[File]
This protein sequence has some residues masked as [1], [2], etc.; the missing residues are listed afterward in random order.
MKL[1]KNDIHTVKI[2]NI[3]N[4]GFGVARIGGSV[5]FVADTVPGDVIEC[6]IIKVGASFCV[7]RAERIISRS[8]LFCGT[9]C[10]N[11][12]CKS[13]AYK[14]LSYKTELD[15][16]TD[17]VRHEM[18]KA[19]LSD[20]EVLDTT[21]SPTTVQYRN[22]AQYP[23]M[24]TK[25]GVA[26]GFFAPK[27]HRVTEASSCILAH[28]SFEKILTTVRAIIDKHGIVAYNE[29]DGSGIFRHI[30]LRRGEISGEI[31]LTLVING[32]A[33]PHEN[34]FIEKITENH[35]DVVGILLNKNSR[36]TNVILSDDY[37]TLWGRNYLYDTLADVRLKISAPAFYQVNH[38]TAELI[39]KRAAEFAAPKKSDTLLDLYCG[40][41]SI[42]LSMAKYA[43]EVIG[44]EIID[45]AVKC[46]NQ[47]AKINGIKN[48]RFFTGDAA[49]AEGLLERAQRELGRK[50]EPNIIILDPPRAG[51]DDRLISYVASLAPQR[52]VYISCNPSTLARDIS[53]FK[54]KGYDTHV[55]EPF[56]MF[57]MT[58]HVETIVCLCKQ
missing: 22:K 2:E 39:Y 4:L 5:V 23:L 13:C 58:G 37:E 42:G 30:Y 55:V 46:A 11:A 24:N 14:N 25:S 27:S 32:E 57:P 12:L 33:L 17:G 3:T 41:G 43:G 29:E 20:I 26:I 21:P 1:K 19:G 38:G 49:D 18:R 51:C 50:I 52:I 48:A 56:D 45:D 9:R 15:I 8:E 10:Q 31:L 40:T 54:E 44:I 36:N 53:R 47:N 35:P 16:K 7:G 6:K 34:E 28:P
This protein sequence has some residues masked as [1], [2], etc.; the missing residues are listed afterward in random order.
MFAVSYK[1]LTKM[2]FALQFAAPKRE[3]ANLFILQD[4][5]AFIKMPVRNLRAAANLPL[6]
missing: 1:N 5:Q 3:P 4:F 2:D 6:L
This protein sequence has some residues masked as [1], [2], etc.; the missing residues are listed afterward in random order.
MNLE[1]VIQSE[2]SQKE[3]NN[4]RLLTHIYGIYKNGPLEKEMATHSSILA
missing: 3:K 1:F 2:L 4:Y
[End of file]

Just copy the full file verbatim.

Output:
This protein sequence has some residues masked as [1], [2], etc.; the missing residues are listed afterward in random order.
MKL[1]KNDIHTVKI[2]NI[3]N[4]GFGVARIGGSV[5]FVADTVPGDVIEC[6]IIKVGASFCV[7]RAERIISRS[8]LFCGT[9]C[10]N[11][12]CKS[13]AYK[14]LSYKTELD[15][16]TD[17]VRHEM[18]KA[19]LSD[20]EVLDTT[21]SPTTVQYRN[22]AQYP[23]M[24]TK[25]GVA[26]GFFAPK[27]HRVTEASSCILAH[28]SFEKILTTVRAIIDKHGIVAYNE[29]DGSGIFRHI[30]LRRGEISGEI[31]LTLVING[32]A[33]PHEN[34]FIEKITENH[35]DVVGILLNKNSR[36]TNVILSDDY[37]TLWGRNYLYDTLADVRLKISAPAFYQVNH[38]TAELI[39]KRAAEFAAPKKSDTLLDLYCG[40][41]SI[42]LSMAKYA[43]EVIG[44]EIID[45]AVKC[46]NQ[47]AKINGIKN[48]RFFTGDAA[49]AEGLLERAQRELGRK[50]EPNIIILDPPRAG[51]DDRLISYVASLAPQR[52]VYISCNPSTLARDIS[53]FK[54]KGYDTHV[55]EPF[56]MF[57]MT[58]HVETIVCLCKQ
missing: 22:K 2:E 39:Y 4:L 5:V 23:L 13:C 58:G 37:E 42:G 30:Y 55:V 46:A 11:A 24:N 14:N 25:S 27:S 32:E 57:P 12:L 33:L 17:G 3:T 41:G 43:G 29:E 20:I 26:I 21:P 1:K 19:G 38:G 49:D 18:R 51:C 50:I 52:I 48:A 56:D 45:D 9:R 15:I 8:E 10:Q 31:L 40:T 54:E 44:I 36:N 53:R 47:N 35:P 16:K 7:G 6:K 34:E 28:P
This protein sequence has some residues masked as [1], [2], etc.; the missing residues are listed afterward in random order.
MFAVSYK[1]LTKM[2]FALQFAAPKRE[3]ANLFILQD[4][5]AFIKMPVRNLRAAANLPL[6]
missing: 1:N 5:Q 3:P 4:F 2:D 6:L
This protein sequence has some residues masked as [1], [2], etc.; the missing residues are listed afterward in random order.
MNLE[1]VIQSE[2]SQKE[3]NN[4]RLLTHIYGIYKNGPLEKEMATHSSILA
missing: 3:K 1:F 2:L 4:Y